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7 Statistical Analysis of flowrates, constituent concentrations, and mass loadings Statistical analysis involves the determination of statistical parameters used to quantify a series of measurements. Important in developing wastewater management systems Common statistical parameters: In normal distribution, data is described using: mean, median, mode, standard deviation, and coefficient of variation. Table 3-10 In skewed distribution, data is described using log of the value of the normal distribution (geometric). Table 3-10 Graphical analysis of data: Used to determine the nature of distribution: plotting data on both arithmetic and log-probability papers. Examples 3-4 and 3-5

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8 Analysis of flowrate data Because the hydraulic design of both collection and treatment facilities is affected by variation in wastewater flowrates, it is important that the flowrate characteristics be carefully analyzed. Definition of terms: (Table 3-11) Table 3-11Table 3-11 Variations in wastewater flowrates. Short term variations: (Figure 3-4).Figure 3-4 Seasonal variations. Industrial variations. Wastewater flowrate factors: Maximum flows are determined by peaking factor (PF).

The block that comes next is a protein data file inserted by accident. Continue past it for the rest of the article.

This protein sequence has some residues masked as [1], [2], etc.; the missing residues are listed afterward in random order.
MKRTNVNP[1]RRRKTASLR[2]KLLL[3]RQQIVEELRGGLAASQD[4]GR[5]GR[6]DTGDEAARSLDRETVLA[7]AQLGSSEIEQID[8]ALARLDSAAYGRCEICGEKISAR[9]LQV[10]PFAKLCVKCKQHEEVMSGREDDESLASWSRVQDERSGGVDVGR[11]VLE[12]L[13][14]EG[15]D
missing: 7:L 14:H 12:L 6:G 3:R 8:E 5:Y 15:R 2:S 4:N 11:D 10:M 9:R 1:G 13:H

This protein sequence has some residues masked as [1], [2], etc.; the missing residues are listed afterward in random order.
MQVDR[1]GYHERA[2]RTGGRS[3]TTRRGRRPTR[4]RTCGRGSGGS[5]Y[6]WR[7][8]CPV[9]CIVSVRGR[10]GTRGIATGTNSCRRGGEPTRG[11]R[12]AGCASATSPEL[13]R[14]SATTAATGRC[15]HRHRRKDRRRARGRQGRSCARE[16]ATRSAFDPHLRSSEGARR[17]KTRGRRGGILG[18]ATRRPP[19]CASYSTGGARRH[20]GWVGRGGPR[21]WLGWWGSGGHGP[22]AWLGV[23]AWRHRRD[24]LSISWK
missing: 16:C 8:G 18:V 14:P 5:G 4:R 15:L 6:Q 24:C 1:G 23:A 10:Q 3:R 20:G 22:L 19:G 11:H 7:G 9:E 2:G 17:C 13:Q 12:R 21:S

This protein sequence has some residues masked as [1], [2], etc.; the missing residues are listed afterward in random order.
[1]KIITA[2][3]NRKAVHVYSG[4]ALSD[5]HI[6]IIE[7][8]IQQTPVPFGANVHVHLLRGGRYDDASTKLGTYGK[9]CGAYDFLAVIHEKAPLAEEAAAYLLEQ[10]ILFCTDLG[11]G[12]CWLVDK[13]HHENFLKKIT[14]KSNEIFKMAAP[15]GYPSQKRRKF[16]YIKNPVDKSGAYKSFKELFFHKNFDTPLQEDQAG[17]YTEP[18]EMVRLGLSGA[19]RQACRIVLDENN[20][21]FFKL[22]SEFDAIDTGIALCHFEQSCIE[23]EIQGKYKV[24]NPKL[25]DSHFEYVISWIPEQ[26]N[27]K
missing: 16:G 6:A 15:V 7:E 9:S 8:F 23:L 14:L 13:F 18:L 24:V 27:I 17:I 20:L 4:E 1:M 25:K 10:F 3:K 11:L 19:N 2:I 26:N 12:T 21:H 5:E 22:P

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9 Analysis of constituent mass loading BOD and TSS mass loadings can vary up to two or three times the average conditions. Design of wastewater treatment processes should consider peak conditions. Quantities of waste discharged: (Table 3-12) Table 3-12Table 3-12 Typical BOD5 (not including kitchen waste) is.18 Ib/cap.d. Example: Given: a town of 125,000 population. Estimate the BOD5 loading of the raw wastewater BOD5 =.18 x 125,000 cap= 22,500 lb/day

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10 Analysis of constituent mass loading Composition of Wastewater in Collection Systems Composition of Wastewater in Collection Systems. T3-15, p. 186. The values are based on 120,which is the suggested EPA flow. T3-15 Example: The average flow is 120 and the average BOD5 is 190 mg/l. What is the BOD5 loading in = Conc. (mg/l) x 8.34 x Q(MGD) = 190 x 8.34 x 120 x =.19 which aggress with value stated in T3-12, p.182.